The handful of taxonomists I have approached have been almost-universally enthusiastic and friendly, but whenever I write to them I always worry that I will bother and annoy them with yet-another request to identify some bugs.

    Well, as the saying goes, you'll never know until you ask. Of course, what a given taxonomist wants in return for their input probably depends entirely on the person. They may be quite happy to work with you. Or they may not have the time to do the work themselves but be quite happy to help train you so you can do the IDs yourself. Or, admittedly, they may want to be paid. And yes, co-authorship would often be a nice carrot - the "publish or perish" dictum currently holds as much in taxonomy as any other field :-).

    It is becoming more common these days for ecologists to do their own taxonomic work, due to the shortage of available taxonomists. I suppose just treat it like any other part of your methods - cite what tools you used, and include your justifications for any uncertainties. And, most importantly, deposit voucher specimens!

    In the discussion, there are some interesting points about the usefulness of tracking species, rather than higher taxa such as genera, as apparently many other ecology studies may be prone to do.

    This isn't surprising. After all, a 'genus' is ultimately just a construct of convenience (or, more accurately, which level of diveregence between two taxa you want to call a 'genus' is). The genus Drosophila for instance, contains about 2000 species. The genus Pan contains two or three. I wouldn't expect the two to be directly ecologically comparable.

    ReplyDelete
  5. I wouldn't expect the two to be directly ecologically comparable.

    I whined about this some time ago.

    http://brummellblog.blogspot.com/2007/05/localness-of-taxonomy.html

    It's nice to see someone explicitly agree with me that taxonomic categories higher than species are artificial (which is not to say they're not useful).

    ReplyDelete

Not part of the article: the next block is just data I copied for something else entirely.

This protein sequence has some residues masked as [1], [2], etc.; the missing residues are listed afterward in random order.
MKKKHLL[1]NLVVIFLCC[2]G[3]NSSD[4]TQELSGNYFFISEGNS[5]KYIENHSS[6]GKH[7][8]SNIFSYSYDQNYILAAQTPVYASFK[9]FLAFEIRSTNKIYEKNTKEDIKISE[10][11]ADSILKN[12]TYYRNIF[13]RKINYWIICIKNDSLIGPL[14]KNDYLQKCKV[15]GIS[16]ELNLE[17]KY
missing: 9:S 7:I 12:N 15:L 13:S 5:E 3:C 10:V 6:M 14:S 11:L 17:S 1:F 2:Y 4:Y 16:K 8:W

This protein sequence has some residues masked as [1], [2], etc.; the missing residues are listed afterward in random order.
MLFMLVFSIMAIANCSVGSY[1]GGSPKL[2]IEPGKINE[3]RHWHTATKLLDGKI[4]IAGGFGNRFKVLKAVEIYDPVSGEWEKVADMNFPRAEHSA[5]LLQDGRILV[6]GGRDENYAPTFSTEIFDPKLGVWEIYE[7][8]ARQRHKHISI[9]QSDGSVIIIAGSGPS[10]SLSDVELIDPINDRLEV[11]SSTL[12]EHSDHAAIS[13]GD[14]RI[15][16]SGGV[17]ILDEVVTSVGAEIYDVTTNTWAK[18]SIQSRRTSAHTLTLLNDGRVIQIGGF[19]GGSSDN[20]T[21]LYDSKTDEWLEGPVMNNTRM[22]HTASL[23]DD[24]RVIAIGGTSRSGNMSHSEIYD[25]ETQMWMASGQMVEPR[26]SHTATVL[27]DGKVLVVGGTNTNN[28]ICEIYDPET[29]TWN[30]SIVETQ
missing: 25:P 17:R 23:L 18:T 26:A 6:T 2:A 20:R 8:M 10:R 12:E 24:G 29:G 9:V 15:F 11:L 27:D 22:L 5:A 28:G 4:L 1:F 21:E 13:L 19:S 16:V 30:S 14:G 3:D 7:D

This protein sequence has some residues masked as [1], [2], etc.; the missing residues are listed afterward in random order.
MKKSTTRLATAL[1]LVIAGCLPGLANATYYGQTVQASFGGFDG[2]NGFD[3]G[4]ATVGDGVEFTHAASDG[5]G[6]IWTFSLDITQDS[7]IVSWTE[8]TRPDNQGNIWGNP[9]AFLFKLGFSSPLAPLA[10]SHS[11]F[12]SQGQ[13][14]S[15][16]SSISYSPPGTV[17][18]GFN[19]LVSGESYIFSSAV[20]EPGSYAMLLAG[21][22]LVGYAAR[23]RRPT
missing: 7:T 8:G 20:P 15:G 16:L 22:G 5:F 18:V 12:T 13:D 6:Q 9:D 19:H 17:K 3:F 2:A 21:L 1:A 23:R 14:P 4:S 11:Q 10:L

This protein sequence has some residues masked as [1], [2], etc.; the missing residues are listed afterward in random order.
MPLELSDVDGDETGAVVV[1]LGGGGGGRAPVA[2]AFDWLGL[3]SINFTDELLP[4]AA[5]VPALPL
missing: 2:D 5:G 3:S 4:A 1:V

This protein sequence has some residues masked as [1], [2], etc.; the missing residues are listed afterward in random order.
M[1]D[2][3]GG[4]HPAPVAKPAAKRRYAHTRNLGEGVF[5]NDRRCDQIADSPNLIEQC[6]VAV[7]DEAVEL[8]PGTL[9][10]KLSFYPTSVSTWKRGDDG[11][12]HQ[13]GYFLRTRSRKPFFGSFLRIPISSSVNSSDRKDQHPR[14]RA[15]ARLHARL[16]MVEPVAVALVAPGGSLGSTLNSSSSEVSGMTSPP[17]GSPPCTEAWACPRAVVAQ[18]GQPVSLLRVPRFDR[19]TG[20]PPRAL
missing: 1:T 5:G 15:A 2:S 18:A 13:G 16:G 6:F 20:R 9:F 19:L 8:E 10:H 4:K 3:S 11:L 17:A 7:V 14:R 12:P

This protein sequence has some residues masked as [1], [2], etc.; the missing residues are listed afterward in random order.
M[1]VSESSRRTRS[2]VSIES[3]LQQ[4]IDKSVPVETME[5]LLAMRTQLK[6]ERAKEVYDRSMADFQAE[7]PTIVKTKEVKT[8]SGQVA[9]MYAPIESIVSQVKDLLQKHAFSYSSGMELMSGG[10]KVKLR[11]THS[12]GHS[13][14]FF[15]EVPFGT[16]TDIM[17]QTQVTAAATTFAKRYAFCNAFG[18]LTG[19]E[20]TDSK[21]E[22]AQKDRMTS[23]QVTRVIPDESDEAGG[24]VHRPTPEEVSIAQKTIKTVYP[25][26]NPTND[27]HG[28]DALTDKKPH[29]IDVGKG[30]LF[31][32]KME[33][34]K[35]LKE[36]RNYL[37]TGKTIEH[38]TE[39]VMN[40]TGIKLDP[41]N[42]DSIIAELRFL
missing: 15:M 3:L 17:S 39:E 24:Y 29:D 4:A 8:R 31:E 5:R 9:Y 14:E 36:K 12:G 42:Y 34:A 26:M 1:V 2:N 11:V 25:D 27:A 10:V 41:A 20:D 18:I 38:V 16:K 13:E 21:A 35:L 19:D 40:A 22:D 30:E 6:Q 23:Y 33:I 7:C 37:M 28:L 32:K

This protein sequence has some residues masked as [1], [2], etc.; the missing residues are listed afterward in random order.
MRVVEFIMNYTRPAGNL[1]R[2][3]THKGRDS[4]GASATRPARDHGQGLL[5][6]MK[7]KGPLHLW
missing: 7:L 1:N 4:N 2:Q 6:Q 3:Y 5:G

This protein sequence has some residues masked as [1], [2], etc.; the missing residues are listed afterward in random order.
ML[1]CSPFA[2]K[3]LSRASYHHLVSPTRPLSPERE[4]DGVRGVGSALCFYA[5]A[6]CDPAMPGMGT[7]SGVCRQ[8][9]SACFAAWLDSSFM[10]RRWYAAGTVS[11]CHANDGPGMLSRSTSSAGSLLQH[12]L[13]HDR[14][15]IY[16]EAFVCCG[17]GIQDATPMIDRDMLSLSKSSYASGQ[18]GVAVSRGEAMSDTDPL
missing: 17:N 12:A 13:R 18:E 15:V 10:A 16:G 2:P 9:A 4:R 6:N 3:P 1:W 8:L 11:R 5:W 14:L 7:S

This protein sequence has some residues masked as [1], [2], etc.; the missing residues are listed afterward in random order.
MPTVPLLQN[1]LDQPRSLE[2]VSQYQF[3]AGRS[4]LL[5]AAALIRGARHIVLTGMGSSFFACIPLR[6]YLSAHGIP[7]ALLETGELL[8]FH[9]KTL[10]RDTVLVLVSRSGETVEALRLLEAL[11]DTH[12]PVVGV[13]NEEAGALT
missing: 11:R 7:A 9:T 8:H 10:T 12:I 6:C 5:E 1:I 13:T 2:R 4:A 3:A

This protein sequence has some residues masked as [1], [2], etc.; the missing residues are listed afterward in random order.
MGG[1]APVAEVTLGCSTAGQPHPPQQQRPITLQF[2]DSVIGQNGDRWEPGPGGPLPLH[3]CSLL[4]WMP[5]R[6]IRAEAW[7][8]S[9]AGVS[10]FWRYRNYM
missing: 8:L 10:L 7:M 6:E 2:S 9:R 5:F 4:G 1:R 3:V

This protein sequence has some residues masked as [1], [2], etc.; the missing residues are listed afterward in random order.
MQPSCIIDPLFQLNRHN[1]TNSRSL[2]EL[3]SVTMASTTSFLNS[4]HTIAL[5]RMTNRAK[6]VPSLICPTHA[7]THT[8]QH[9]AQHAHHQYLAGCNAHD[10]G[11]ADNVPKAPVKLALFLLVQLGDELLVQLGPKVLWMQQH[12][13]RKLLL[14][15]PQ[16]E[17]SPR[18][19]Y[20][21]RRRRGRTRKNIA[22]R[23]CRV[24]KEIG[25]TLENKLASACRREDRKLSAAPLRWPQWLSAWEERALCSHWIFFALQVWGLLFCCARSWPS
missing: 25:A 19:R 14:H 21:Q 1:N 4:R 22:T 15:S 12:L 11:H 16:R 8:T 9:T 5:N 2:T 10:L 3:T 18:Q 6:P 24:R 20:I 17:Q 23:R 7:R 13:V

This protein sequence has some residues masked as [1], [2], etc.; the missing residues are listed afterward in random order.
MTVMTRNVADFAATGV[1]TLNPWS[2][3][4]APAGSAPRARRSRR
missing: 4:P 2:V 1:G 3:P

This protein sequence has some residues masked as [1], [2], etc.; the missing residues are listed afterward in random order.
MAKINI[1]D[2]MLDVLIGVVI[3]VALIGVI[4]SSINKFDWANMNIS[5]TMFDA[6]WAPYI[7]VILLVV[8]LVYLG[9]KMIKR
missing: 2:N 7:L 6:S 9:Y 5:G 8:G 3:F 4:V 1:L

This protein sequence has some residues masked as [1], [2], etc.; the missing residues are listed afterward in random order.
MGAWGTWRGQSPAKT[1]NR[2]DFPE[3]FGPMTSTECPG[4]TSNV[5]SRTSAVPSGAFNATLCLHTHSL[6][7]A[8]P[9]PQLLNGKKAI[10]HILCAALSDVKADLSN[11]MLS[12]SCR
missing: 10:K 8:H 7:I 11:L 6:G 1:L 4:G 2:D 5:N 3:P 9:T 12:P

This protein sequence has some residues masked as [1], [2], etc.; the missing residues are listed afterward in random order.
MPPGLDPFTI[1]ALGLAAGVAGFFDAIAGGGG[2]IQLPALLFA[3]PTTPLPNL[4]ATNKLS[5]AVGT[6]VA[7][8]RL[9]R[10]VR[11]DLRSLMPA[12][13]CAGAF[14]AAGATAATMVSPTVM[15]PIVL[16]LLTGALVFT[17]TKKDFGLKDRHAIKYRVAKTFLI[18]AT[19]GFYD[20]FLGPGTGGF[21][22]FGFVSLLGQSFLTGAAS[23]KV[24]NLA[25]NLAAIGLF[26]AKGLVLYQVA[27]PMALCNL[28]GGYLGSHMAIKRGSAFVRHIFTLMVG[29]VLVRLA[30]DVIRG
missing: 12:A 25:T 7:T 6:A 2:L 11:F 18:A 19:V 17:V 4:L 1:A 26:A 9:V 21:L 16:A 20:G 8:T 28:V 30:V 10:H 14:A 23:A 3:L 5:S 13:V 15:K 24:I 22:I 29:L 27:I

6. It's nice to see someone explicitly agree with me that taxonomic categories higher than species are artificial (which is not to say they're not useful).

    Not artificial, as such, but certainly arbitrary. To explain what I mean - imagine if you have three species forming a distinct evolutionary group, and you know two of the species also form a group of their own to the exclusion of the third. There is no objective guide on whether you should recognise one genus of three species or two genera with two species in one and one in the other. The evolutionary groups are real, but which one you chose to recognise as a "genus" is fairly arbitrary.

    Nice work on using Opiliones as your example in your post, by the way! (says Christopher the Opiliones researcher ;-) ).

    ReplyDelete
  7. David Marjanović9 June 2008 at 03:10

    Pet-peeve alert:

    (which is not to say they're not useful)

    They are not just not useful, they are actively misleading, because people commonly count them and believe they have quantified biodiversity, when in fact they have quantified various people's opinions instead. If you want to quantify biodiversity, you have to do it. Counting genera, families or orders is self-deception.

    ReplyDelete
  8. David, I think you've misunderstood what Brummel meant a little. I took his meaning as that higher categories might still be useful in other contexts (such as communication) while not useful in biodiversity quantification.

    ReplyDelete

Markup Key:
- <b>bold</b> = bold
- <i>italic</i> = italic
- <a href="http://www.fieldofscience.com/">FoS</a> = FoS